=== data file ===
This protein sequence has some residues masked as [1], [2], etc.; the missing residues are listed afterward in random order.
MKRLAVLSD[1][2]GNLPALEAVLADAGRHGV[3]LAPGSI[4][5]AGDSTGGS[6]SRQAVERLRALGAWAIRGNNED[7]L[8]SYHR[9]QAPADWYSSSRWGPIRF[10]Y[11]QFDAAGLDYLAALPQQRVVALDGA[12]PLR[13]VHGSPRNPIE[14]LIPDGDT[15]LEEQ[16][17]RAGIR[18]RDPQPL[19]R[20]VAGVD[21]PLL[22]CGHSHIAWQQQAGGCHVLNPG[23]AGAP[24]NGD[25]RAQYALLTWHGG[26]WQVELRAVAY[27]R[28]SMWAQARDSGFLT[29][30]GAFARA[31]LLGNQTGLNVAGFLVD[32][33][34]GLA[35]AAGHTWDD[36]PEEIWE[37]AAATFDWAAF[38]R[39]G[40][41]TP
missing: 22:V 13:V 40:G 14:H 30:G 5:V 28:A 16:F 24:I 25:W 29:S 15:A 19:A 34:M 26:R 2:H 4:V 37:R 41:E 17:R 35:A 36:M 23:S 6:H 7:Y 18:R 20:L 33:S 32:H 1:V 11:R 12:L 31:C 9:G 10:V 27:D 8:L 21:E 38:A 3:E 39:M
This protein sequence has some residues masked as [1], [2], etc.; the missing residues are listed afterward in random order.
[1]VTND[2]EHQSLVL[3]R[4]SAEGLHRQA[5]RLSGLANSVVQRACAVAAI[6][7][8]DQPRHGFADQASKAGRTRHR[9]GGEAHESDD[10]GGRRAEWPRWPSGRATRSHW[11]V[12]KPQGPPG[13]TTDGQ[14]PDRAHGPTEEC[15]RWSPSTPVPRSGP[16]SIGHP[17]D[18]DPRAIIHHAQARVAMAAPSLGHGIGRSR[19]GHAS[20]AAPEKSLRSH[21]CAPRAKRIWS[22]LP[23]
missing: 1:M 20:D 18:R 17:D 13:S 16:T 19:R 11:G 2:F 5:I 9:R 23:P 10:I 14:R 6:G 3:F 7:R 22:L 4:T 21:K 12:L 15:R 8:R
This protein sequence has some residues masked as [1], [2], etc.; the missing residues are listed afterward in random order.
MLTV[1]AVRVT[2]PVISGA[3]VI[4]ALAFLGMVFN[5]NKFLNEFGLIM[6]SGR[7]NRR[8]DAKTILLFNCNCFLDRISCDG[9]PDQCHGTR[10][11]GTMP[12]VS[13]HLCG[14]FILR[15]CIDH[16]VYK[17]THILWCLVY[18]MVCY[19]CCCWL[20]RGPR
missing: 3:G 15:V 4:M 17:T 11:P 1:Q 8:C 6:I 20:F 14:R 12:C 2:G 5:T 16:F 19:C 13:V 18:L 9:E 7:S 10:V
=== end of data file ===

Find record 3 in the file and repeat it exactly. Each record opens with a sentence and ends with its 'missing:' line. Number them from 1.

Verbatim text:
This protein sequence has some residues masked as [1], [2], etc.; the missing residues are listed afterward in random order.
MLTV[1]AVRVT[2]PVISGA[3]VI[4]ALAFLGMVFN[5]NKFLNEFGLIM[6]SGR[7]NRR[8]DAKTILLFNCNCFLDRISCDG[9]PDQCHGTR[10][11]GTMP[12]VS[13]HLCG[14]FILR[15]CIDH[16]VYK[17]THILWCLVY[18]MVCY[19]CCCWL[20]RGPR
missing: 3:G 15:V 4:M 17:T 11:P 1:Q 8:C 6:I 20:F 14:R 12:C 2:G 5:T 16:F 19:C 13:V 18:L 9:E 7:S 10:V